Legal Status and Challenges
Under Australia’s legal system, corporations are legal persons. This means that corporations enjoy legal identity, limited liability and perpetual existence, and other tax and fundraising benefits. This enables many business ventures to exist at all. If the corporation’s liability extended to all of its members completely, it would make conducting business too risky or too expensive for the public.
Legally Recognized Organizations
Organizations recognized by the law can be grouped into five categories.
Not applicable to DAOs
Max 20 partners, more for organizations such as doctors or accountants.
Attribute liability jointly and severally, which would be impossible amongst the anonymous participants of a DAO.
Most DAOs are not entitled to be registered as a non-profit (AUSTRALIAN CHARITIES AND NOT-FOR-PROFITS COMMISSION ACT 2012 — SECT 25.5).
Possible if a company is a trustee (gives limited liability and perpetuity).
Who are the beneficiaries? must be identifiable, and DAO participants are typically anonymous — can’t have trust for a purpose.
Insanely complicated tax law and structure, which increases compliance costs.
Registration is limited to proprietary and public companies that are limited by shares/guarantees.
The benefits that DAOs bring to many industries are inhibited by the rigid development of laws surrounding their identity and enforcement. These categories either implicitly exclude DAOs or would severely inhibit their activities.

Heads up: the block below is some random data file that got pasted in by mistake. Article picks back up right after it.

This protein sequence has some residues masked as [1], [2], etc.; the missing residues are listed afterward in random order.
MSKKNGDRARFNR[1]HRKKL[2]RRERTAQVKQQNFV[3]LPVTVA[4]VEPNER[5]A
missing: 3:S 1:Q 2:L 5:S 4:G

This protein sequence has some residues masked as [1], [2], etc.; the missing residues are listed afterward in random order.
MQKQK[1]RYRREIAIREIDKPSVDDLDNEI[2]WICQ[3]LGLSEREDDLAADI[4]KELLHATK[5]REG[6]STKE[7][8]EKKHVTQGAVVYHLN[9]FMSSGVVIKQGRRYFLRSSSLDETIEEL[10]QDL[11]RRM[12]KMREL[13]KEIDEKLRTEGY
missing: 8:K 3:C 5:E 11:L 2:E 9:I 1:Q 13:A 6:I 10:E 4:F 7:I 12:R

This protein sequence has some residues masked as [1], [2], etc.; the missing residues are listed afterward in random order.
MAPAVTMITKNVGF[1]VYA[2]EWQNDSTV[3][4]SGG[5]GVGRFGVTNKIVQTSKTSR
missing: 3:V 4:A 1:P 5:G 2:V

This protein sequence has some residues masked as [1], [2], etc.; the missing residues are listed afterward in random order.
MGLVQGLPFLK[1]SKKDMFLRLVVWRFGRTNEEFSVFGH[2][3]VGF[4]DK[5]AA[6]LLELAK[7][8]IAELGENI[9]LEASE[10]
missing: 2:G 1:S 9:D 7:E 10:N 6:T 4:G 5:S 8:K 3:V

Why don’t DAOs fit into Australia’s Legal Framework?
By their nature, DAOs are challenging the traditional systems to regulate and control typical corporations. Firstly, the issuance of tokens has been a hotly contested topic in the US with the Ripple/SEC case as it reflects a similar system to that of shares and other company securities. An ICO by a DAO could be inconsistent with the current Australian framework for issuing securities. Secondly, DAO governance does away with necessary corporate instruments such as a company constitution and shareholder agreement through smart contracts on blockchains. Finally, the fact that DAOs operate outside the scope of the Corporations Act and their lack of legal identity makes it impossible to regulate and protect people engaging with the organization from criminal conduct or system and market failures.
Because of these things, DAOs do not fit neatly into Australia’s regulatory framework and cannot enjoy the benefits of limited liability, and participants of a DAO could be liable beyond their participation. The official legal status of a DAO is uncertain as the issue has never gone before an Australian Court, but lawyers say that it is likely a partnership or unincorporated association. Each of these classifications has its problems.